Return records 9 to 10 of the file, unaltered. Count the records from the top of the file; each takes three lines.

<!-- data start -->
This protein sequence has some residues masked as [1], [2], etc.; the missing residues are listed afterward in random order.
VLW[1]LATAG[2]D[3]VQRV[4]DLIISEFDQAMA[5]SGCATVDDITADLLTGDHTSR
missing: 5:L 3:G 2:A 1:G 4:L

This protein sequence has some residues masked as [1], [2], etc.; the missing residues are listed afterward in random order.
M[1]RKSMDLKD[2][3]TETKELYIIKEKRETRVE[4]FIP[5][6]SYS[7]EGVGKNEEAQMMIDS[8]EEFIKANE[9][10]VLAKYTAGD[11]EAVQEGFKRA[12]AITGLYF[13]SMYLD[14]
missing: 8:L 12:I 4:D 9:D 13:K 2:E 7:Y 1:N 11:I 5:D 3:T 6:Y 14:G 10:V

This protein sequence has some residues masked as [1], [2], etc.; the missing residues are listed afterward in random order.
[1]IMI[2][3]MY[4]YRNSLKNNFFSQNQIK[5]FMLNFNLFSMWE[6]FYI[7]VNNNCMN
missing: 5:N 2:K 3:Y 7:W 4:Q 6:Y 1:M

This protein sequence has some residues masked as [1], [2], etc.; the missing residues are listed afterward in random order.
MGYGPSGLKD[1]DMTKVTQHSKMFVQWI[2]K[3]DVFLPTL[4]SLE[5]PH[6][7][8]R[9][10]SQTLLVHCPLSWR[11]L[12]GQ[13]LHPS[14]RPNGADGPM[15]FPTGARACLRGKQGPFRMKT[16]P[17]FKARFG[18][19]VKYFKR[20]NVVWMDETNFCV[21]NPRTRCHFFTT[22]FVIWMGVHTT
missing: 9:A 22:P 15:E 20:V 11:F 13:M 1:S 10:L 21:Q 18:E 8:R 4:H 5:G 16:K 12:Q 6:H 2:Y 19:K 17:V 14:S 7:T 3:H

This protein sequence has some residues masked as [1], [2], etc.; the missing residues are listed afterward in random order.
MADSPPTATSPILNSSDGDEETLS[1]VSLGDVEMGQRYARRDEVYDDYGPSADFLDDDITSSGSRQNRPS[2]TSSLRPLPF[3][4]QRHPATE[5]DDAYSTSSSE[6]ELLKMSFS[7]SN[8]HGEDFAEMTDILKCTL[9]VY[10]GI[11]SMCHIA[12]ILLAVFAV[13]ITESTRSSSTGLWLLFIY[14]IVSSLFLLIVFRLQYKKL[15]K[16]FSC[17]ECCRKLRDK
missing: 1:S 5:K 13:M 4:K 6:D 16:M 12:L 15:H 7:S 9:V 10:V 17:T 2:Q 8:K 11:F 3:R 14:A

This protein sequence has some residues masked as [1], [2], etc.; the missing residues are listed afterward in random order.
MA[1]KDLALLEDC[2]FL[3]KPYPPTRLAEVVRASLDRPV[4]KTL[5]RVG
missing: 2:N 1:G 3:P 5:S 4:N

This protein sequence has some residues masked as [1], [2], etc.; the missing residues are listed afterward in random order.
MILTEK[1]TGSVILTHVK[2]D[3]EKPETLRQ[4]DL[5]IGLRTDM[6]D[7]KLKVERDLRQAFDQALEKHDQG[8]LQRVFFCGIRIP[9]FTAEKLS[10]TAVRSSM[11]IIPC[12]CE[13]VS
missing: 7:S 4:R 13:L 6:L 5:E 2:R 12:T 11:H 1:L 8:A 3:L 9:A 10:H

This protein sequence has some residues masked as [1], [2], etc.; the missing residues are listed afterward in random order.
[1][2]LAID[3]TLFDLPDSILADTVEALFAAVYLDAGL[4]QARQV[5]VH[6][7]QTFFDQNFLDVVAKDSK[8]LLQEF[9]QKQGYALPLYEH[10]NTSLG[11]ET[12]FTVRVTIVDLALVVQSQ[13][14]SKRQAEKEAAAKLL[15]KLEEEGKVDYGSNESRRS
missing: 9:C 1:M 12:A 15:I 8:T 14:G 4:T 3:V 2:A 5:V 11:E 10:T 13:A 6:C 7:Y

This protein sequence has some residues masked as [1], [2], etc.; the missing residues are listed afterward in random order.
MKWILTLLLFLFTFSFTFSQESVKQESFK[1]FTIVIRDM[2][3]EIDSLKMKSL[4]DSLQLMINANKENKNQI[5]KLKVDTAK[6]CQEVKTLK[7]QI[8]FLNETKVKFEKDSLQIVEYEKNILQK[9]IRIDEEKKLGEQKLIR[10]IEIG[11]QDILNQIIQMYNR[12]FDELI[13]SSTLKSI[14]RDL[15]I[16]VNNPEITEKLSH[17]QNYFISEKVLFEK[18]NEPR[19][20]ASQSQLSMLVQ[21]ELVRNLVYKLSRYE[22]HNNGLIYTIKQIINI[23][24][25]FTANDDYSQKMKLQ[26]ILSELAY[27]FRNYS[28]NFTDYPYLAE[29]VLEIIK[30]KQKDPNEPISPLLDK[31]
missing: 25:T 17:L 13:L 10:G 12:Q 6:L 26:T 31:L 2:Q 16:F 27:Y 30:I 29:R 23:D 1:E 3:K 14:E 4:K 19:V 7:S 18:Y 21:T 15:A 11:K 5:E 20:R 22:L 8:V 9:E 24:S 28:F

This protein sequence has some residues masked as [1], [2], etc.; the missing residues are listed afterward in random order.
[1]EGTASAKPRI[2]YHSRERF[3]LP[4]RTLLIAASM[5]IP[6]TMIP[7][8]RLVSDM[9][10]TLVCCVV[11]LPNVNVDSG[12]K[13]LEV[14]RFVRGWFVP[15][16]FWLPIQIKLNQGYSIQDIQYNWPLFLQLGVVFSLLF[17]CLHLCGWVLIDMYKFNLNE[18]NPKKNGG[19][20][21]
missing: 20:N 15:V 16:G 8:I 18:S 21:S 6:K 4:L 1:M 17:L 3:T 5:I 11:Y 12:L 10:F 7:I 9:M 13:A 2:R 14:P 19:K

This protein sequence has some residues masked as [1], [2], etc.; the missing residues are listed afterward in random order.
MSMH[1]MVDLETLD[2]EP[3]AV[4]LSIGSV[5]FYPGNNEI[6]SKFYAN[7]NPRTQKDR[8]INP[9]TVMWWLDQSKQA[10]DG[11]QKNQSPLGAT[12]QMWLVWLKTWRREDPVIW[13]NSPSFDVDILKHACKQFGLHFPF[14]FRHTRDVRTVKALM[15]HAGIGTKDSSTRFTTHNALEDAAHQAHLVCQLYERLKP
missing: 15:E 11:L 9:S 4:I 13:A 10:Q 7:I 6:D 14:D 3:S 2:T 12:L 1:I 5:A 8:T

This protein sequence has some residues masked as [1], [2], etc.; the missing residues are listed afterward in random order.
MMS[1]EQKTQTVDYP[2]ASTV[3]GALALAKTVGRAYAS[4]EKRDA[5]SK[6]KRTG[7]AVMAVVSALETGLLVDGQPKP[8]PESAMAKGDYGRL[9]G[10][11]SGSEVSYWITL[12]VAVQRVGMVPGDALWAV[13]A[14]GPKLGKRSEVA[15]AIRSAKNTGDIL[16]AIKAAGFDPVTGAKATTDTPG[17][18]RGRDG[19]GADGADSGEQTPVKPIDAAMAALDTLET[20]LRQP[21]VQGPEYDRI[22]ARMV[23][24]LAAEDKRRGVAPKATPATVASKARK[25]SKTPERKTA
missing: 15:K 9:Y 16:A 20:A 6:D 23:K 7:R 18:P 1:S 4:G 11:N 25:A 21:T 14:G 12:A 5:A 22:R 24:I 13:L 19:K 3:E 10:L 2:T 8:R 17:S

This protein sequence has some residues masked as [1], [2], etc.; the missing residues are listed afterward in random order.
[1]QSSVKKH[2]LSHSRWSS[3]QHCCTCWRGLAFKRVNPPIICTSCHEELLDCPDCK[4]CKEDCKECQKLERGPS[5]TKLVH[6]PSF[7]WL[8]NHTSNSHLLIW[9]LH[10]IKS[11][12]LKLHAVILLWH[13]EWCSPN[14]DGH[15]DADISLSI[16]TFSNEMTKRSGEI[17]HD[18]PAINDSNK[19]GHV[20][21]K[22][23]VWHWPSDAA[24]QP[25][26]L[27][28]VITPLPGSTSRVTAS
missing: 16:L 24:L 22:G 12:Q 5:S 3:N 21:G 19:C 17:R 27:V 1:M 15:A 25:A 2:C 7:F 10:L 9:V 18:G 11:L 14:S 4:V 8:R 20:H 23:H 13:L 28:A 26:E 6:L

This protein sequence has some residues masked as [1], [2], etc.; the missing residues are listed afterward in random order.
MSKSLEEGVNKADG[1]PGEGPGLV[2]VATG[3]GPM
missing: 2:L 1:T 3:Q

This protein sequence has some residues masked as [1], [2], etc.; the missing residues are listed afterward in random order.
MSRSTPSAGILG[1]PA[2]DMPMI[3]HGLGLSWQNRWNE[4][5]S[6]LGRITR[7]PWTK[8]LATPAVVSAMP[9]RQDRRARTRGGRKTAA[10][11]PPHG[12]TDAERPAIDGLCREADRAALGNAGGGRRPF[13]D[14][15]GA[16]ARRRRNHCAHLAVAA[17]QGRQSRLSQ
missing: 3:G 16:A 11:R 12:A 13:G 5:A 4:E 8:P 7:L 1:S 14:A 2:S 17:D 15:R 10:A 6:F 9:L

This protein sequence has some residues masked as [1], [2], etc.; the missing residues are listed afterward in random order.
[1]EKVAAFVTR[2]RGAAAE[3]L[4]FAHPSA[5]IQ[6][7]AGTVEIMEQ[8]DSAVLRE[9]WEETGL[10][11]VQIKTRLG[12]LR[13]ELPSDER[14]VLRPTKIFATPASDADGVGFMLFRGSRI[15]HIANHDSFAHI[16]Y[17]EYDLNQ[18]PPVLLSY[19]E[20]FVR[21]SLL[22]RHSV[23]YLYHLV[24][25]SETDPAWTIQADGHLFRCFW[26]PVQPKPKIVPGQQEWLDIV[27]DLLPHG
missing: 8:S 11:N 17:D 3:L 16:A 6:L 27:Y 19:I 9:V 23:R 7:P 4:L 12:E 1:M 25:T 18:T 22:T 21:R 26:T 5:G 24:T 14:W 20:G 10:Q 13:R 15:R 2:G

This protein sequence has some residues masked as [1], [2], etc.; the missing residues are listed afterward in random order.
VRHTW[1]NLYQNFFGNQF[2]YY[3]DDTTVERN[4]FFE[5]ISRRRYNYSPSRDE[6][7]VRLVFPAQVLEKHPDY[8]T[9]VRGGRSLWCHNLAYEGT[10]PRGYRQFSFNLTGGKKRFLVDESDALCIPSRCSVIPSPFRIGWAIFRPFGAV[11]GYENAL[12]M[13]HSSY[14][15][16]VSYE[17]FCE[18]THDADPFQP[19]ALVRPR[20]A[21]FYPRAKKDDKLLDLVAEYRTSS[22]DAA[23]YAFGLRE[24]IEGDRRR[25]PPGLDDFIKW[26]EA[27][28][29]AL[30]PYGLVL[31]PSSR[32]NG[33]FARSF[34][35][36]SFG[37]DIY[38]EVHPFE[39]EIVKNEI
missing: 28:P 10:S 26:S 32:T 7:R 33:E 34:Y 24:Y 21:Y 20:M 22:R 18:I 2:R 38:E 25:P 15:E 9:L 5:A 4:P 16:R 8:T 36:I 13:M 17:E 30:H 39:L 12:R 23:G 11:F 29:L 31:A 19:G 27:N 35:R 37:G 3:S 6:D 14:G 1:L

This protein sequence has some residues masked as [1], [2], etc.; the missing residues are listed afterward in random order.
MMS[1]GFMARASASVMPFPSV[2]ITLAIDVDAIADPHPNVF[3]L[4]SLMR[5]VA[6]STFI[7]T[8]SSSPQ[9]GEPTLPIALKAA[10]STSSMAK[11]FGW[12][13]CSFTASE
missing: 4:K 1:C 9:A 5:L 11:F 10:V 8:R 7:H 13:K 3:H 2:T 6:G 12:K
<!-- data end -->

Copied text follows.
This protein sequence has some residues masked as [1], [2], etc.; the missing residues are listed afterward in random order.
MKWILTLLLFLFTFSFTFSQESVKQESFK[1]FTIVIRDM[2][3]EIDSLKMKSL[4]DSLQLMINANKENKNQI[5]KLKVDTAK[6]CQEVKTLK[7]QI[8]FLNETKVKFEKDSLQIVEYEKNILQK[9]IRIDEEKKLGEQKLIR[10]IEIG[11]QDILNQIIQMYNR[12]FDELI[13]SSTLKSI[14]RDL[15]I[16]VNNPEITEKLSH[17]QNYFISEKVLFEK[18]NEPR[19][20]ASQSQLSMLVQ[21]ELVRNLVYKLSRYE[22]HNNGLIYTIKQIINI[23][24][25]FTANDDYSQKMKLQ[26]ILSELAY[27]FRNYS[28]NFTDYPYLAE[29]VLEIIK[30]KQKDPNEPISPLLDK[31]
missing: 25:T 17:L 13:L 10:G 12:Q 6:L 26:T 31:L 2:Q 16:F 27:Y 30:I 29:R 23:D 1:E 3:K 14:E 4:K 19:V 7:S 18:Y 21:T 15:A 11:K 5:E 20:R 22:L 8:V 9:E 24:S 28:F

This protein sequence has some residues masked as [1], [2], etc.; the missing residues are listed afterward in random order.
[1]EGTASAKPRI[2]YHSRERF[3]LP[4]RTLLIAASM[5]IP[6]TMIP[7][8]RLVSDM[9][10]TLVCCVV[11]LPNVNVDSG[12]K[13]LEV[14]RFVRGWFVP[15][16]FWLPIQIKLNQGYSIQDIQYNWPLFLQLGVVFSLLF[17]CLHLCGWVLIDMYKFNLNE[18]NPKKNGG[19][20][21]
missing: 20:N 15:V 16:G 8:I 18:S 21:S 6:K 4:L 1:M 17:L 3:T 5:I 11:Y 12:L 10:F 7:I 9:M 13:A 2:R 14:P 19:K